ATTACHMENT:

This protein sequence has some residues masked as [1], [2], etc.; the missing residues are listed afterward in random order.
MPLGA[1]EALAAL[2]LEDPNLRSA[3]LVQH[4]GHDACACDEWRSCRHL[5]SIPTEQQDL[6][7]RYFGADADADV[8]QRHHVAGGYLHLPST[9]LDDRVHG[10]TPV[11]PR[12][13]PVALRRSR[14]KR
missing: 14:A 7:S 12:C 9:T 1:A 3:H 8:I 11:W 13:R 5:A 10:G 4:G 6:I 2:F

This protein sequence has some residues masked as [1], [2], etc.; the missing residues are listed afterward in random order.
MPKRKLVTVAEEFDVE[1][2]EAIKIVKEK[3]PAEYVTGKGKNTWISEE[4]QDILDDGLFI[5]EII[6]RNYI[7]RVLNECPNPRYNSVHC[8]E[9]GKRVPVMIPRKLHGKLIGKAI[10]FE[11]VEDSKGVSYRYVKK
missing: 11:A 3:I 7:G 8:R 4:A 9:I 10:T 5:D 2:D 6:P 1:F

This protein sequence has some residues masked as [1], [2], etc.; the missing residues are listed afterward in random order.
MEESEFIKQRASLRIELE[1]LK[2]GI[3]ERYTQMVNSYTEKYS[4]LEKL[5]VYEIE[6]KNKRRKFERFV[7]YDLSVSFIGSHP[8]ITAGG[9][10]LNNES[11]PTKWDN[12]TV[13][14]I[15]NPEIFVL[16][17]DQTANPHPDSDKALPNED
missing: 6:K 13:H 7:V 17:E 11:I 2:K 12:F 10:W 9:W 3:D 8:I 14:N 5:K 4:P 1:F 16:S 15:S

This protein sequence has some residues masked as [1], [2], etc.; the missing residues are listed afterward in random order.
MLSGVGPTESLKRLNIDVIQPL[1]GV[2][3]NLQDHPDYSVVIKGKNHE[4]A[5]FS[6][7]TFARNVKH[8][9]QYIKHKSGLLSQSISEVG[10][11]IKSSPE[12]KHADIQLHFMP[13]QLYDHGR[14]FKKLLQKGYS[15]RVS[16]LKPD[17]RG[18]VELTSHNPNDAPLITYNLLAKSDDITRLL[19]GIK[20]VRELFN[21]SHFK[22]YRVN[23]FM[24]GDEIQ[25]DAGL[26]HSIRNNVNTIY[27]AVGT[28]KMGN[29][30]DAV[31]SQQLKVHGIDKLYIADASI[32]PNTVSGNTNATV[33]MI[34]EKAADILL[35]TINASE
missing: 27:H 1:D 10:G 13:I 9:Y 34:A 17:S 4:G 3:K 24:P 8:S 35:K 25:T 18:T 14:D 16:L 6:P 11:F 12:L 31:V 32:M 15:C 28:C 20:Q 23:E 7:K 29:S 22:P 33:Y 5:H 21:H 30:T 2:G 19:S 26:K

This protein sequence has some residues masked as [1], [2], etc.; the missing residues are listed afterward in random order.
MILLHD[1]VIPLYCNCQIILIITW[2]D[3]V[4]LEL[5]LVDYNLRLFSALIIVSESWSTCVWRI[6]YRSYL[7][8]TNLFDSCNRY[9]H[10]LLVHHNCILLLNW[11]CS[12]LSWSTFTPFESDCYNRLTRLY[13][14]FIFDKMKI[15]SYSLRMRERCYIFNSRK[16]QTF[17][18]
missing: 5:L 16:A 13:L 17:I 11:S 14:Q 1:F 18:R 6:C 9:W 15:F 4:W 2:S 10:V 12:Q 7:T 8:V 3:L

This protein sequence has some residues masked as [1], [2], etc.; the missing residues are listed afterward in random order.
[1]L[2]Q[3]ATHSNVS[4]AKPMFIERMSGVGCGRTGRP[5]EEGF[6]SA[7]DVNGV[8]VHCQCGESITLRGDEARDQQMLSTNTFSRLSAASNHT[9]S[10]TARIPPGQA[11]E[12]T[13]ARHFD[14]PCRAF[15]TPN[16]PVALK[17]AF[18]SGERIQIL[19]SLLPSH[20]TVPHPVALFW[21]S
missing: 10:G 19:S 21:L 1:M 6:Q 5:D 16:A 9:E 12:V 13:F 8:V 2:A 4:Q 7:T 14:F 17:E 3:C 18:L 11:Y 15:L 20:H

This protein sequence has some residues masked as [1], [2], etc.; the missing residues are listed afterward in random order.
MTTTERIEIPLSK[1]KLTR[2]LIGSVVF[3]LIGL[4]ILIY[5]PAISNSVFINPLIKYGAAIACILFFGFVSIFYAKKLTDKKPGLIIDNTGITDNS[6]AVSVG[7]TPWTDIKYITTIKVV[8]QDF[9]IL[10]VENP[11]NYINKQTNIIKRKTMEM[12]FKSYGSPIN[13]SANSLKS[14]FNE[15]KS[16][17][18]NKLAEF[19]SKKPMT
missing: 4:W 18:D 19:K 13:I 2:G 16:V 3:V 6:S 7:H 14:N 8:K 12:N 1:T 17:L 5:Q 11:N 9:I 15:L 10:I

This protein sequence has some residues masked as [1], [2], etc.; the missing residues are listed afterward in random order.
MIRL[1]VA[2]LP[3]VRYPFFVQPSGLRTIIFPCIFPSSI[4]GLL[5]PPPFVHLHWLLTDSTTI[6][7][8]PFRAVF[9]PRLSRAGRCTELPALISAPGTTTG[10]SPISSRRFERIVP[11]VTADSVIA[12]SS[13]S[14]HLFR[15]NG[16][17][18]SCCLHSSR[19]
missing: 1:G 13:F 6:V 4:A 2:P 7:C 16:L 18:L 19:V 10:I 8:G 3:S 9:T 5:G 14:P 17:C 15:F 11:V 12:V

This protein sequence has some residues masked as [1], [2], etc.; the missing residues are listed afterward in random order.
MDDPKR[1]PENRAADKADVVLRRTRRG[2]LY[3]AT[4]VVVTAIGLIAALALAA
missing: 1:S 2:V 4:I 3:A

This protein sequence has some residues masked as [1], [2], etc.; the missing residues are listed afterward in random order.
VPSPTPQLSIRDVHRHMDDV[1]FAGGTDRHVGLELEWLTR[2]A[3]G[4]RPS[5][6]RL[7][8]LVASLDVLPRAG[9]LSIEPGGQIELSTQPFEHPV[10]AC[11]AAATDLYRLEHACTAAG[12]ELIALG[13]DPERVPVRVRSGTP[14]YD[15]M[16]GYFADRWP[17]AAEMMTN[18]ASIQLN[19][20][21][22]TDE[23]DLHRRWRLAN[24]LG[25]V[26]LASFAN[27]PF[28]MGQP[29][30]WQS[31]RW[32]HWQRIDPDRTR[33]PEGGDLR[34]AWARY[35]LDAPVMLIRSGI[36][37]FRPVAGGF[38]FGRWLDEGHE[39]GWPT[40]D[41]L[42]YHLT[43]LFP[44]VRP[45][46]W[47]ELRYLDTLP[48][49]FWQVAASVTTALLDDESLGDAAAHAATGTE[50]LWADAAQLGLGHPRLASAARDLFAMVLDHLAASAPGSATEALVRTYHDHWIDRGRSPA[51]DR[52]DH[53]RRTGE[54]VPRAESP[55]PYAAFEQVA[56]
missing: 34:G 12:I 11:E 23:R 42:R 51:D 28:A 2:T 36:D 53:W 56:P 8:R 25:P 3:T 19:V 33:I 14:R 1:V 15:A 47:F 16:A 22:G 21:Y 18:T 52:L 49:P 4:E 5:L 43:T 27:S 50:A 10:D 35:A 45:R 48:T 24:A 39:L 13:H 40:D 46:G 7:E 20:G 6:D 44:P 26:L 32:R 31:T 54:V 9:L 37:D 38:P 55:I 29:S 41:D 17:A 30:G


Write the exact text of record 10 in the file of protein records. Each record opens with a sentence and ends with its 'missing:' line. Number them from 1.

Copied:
This protein sequence has some residues masked as [1], [2], etc.; the missing residues are listed afterward in random order.
VPSPTPQLSIRDVHRHMDDV[1]FAGGTDRHVGLELEWLTR[2]A[3]G[4]RPS[5][6]RL[7][8]LVASLDVLPRAG[9]LSIEPGGQIELSTQPFEHPV[10]AC[11]AAATDLYRLEHACTAAG[12]ELIALG[13]DPERVPVRVRSGTP[14]YD[15]M[16]GYFADRWP[17]AAEMMTN[18]ASIQLN[19][20][21][22]TDE[23]DLHRRWRLAN[24]LG[25]V[26]LASFAN[27]PF[28]MGQP[29][30]WQS[31]RW[32]HWQRIDPDRTR[33]PEGGDLR[34]AWARY[35]LDAPVMLIRSGI[36][37]FRPVAGGF[38]FGRWLDEGHE[39]GWPT[40]D[41]L[42]YHLT[43]LFP[44]VRP[45][46]W[47]ELRYLDTLP[48][49]FWQVAASVTTALLDDESLGDAAAHAATGTE[50]LWADAAQLGLGHPRLASAARDLFAMVLDHLAASAPGSATEALVRTYHDHWIDRGRSPA[51]DR[52]DH[53]RRTGE[54]VPRAESP[55]PYAAFEQVA[56]
missing: 34:G 12:I 11:E 23:R 42:R 51:D 28:A 2:T 36:D 53:W 56:P 8:R 25:P 3:T 19:V 33:I 14:R 1:V 15:A 47:F 16:A 22:G 21:Y 18:T 52:L 49:P 4:E 5:L 43:T 27:S 50:A 10:D 35:A 45:R 48:T 24:A 39:L 13:H 40:D 46:G 7:E 20:G 6:D 44:P 26:L 32:R 31:T 54:V 9:L 37:D 38:P 55:I 29:S 41:D 17:A 30:G